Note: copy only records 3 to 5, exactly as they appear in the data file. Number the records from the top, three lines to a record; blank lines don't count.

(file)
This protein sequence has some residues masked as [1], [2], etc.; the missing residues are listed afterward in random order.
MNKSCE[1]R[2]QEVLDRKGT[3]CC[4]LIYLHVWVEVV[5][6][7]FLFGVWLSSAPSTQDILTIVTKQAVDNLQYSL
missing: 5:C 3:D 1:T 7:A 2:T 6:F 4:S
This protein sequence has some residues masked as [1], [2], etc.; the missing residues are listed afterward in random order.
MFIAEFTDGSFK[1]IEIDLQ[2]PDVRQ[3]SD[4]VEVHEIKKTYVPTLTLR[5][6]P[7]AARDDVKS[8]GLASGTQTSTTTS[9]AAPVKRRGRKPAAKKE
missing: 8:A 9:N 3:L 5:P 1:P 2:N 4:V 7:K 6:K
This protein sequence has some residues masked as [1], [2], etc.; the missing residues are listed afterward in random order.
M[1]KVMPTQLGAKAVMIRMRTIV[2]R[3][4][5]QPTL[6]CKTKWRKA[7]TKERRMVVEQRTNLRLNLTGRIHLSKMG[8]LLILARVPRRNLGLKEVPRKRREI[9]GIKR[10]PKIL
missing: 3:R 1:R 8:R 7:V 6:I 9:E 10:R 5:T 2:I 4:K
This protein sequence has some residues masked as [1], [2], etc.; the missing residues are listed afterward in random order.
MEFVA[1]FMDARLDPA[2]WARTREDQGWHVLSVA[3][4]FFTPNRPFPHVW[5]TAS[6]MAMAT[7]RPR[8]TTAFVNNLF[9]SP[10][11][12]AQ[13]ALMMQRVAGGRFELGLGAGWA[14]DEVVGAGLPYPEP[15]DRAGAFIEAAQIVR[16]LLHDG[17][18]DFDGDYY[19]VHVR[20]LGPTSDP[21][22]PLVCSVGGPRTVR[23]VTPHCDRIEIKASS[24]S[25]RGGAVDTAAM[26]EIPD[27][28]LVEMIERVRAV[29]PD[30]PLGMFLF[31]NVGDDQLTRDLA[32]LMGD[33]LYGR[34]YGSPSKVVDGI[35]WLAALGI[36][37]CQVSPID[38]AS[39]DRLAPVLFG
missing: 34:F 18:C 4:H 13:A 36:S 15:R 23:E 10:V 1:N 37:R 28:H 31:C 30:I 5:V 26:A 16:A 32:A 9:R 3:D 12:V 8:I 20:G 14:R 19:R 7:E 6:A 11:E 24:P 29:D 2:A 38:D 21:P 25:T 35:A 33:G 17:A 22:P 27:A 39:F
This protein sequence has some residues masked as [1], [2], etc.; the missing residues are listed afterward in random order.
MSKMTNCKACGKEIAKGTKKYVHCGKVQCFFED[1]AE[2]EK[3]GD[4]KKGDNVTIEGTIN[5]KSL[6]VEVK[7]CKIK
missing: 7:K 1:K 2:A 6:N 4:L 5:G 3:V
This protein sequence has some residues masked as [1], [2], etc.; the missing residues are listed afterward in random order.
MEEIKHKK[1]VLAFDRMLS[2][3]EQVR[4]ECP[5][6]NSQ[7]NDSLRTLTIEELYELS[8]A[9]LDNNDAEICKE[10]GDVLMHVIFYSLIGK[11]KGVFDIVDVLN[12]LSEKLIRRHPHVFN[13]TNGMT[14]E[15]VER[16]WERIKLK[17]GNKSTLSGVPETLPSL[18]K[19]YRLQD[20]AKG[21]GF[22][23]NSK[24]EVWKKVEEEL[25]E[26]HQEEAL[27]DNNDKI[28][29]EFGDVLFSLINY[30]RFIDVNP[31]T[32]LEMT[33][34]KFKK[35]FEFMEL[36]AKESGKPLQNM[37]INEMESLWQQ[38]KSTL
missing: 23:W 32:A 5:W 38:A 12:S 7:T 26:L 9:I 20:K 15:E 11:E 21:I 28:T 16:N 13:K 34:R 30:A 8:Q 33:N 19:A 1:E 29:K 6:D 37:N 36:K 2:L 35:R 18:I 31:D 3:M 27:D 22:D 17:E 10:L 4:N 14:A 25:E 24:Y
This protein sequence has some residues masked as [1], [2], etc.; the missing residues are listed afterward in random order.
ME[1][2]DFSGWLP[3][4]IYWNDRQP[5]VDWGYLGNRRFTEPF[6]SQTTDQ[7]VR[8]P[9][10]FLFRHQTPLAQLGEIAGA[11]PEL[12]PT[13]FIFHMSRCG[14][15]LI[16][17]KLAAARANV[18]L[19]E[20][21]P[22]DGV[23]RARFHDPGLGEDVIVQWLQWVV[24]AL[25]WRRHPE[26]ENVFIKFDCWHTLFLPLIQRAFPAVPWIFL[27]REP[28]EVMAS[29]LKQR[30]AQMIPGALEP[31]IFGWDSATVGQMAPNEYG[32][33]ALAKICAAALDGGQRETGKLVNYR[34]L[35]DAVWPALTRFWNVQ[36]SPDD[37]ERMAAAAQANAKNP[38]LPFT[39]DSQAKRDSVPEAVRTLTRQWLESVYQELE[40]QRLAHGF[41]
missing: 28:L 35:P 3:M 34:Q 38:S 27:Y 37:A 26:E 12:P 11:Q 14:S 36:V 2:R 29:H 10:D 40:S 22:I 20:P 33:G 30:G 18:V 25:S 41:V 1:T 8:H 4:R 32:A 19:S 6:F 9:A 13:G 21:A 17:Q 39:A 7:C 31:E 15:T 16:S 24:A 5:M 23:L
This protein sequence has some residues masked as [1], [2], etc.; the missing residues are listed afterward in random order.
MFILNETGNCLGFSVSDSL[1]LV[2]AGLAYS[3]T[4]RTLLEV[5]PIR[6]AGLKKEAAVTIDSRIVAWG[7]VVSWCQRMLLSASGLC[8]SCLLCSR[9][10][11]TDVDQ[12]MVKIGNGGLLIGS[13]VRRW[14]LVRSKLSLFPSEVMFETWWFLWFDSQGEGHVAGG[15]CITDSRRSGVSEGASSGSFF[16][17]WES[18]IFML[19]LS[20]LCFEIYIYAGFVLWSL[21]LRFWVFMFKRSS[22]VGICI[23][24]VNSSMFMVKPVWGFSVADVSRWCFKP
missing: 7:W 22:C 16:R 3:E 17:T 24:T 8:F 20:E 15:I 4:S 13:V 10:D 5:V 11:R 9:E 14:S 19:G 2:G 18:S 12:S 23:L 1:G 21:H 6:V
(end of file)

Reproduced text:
This protein sequence has some residues masked as [1], [2], etc.; the missing residues are listed afterward in random order.
M[1]KVMPTQLGAKAVMIRMRTIV[2]R[3][4][5]QPTL[6]CKTKWRKA[7]TKERRMVVEQRTNLRLNLTGRIHLSKMG[8]LLILARVPRRNLGLKEVPRKRREI[9]GIKR[10]PKIL
missing: 3:R 1:R 8:R 7:V 6:I 9:E 10:R 5:T 2:I 4:K
This protein sequence has some residues masked as [1], [2], etc.; the missing residues are listed afterward in random order.
MEFVA[1]FMDARLDPA[2]WARTREDQGWHVLSVA[3][4]FFTPNRPFPHVW[5]TAS[6]MAMAT[7]RPR[8]TTAFVNNLF[9]SP[10][11][12]AQ[13]ALMMQRVAGGRFELGLGAGWA[14]DEVVGAGLPYPEP[15]DRAGAFIEAAQIVR[16]LLHDG[17][18]DFDGDYY[19]VHVR[20]LGPTSDP[21][22]PLVCSVGGPRTVR[23]VTPHCDRIEIKASS[24]S[25]RGGAVDTAAM[26]EIPD[27][28]LVEMIERVRAV[29]PD[30]PLGMFLF[31]NVGDDQLTRDLA[32]LMGD[33]LYGR[34]YGSPSKVVDGI[35]WLAALGI[36][37]CQVSPID[38]AS[39]DRLAPVLFG
missing: 34:F 18:C 4:H 13:A 36:S 15:R 23:E 10:V 1:N 37:R 28:H 31:C 30:I 5:V 26:A 16:A 32:A 9:R 3:D 12:V 8:I 20:G 14:R 19:R 7:E 6:A 11:E 24:P 29:D 2:A 38:D 21:P 25:T 35:A 33:G 17:A 22:P 27:A 39:F
This protein sequence has some residues masked as [1], [2], etc.; the missing residues are listed afterward in random order.
MSKMTNCKACGKEIAKGTKKYVHCGKVQCFFED[1]AE[2]EK[3]GD[4]KKGDNVTIEGTIN[5]KSL[6]VEVK[7]CKIK
missing: 7:K 1:K 2:A 6:N 4:L 5:G 3:V